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Food & Drink

Camaron Pelado reintroduces us to the magic of ceviche

Photo: Steven Gilmore, License: N/A

Steven Gilmore

Camaron Pelado's shrimp aguachile, ceviche, and Taco Gobernador.


The influx of moneyed MexPats to the safety of Sonterra (now called Sonterrey by many) and other upscale enclaves has brought with it a rash of new restaurants — many of them, for reasons that are not immediately clear, focusing on seafood. Costa Pacifica is one, Bahia Azul another, and then there's the cutsey-coastal, in geographic origin if not in culinary theme, Si Señor Grill & Cantina.

All of this is fine; maybe entrenched locals will one day realize that there's a world beyond breakfast tacos and Number 2 Dinners. But if we have been blind to the subtleties of many of Mexico's regional dishes, we have nevertheless had one such non-Tex-Mex subset in front of us all the time: yes, coastal cuisine.

Camaron Pelado and El Siete Mares are two examples. Acapulco on West Commerce was an early one. And now the old Acapulco beachhead has been reclaimed by a second iteration of CP. Menu graphics are much the same as the Pleasanton Road original; execution is as good if not better.

It's almost obligatory to begin a trip to the beach with a cocktel fresco or a ceviche, and here there are as many choices as seashells after a storm. Though it's served cocktel-fashion in a sundae glass, the ceviche de pulpo turns out to be a good test of the kitchen's non-cooking prowess: the octopus is remarkably tender, the sweetish "broth" does smack of ketchup but isn't cloying, and there's a good mix of avocado, celery, tomato, and onion, with just enough limey tartness. But for a more direct experience the clear choice is the camarones aguachile, shrimp in a smart and tart green sauce (there's also a red version). The shrimp, halved lengthwise, float in the sauce given punch by jalapeño and pulled from the brink with cucumber. Order a Pacifico, please; the beer's buoyant crispness is perfect here.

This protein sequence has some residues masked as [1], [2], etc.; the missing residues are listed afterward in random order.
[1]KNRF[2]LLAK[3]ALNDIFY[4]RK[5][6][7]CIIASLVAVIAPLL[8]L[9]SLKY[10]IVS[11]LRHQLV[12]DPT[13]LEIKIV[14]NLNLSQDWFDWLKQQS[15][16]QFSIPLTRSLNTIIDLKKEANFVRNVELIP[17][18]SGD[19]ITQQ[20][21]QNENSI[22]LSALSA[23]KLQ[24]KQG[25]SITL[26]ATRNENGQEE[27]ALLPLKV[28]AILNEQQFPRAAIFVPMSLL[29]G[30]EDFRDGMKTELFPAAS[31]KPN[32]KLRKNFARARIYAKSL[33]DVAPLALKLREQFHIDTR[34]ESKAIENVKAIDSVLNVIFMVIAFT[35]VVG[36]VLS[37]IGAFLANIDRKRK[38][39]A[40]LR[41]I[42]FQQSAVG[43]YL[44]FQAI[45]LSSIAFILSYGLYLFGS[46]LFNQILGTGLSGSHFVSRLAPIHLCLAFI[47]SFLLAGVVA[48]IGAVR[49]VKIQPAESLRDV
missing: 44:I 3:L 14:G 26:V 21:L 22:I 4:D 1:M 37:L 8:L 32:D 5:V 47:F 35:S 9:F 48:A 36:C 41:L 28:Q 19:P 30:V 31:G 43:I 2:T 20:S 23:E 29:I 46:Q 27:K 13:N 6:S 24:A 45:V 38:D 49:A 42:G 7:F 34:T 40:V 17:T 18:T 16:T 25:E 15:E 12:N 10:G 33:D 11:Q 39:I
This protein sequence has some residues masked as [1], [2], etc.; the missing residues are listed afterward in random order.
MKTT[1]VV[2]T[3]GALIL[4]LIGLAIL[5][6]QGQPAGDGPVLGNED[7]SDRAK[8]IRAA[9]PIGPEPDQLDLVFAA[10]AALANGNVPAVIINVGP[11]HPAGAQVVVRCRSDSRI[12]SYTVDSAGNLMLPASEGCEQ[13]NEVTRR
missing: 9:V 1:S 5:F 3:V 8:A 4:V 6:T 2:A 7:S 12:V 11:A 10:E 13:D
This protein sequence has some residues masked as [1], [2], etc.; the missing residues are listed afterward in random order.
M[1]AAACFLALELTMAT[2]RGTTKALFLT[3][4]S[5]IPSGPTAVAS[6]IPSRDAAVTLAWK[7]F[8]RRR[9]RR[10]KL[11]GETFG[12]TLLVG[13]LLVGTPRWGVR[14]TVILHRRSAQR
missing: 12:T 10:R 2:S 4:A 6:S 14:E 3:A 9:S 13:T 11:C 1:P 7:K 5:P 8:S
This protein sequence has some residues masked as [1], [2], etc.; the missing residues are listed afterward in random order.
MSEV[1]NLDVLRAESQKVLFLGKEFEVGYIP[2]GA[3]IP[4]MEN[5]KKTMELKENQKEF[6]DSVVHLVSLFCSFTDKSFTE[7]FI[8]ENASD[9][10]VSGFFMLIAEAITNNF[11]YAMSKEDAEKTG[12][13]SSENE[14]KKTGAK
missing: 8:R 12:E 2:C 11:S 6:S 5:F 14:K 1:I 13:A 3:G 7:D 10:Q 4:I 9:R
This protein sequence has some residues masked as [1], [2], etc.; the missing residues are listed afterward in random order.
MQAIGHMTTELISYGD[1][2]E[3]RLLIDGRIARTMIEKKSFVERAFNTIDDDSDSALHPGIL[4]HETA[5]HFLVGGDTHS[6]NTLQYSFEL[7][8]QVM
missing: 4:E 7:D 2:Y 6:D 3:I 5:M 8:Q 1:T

Should you be hesitating before plunging into the surf of a full entrée, let me suggest a Taco Gobernador; a good corn tortilla will jacket a filling featuring poblano chile (not a lot) and cheese (also mercifully scant) along with your choice of shrimp, crab, or marlin. Marlin's your man here; it's smoky/meaty and almost a meal in itself.

The obvious approach to a menu featuring seafood (or "seaffod", as it says in a couple places on the take-out menu) is to, well, order seafood. But the appearance of an old favorite under the Mexican column made ordering mancha manteles too compelling. I've made this stew-like dish at home and have had it at one of its spiritual homes, Mexico City's La Fonda del Refugio. Normally, it's a heady blend of fruits such as fresh pineapple and plátanos with cubes of pork and chicken breast, all in a mild ancho sauce given heft with cinnamon and cloves. As the name suggests, it can literally stain one's tablecloth. CP labels theirs "mole mancha mantel" and mentions only chicken breast — which is exactly what you get: a thin and dense breast mantled with a perfectly decent, but not at all hot and fruity, mole sauce. Stick to seaffod — though the tacos del mercado with chopped steak do sound enticing.

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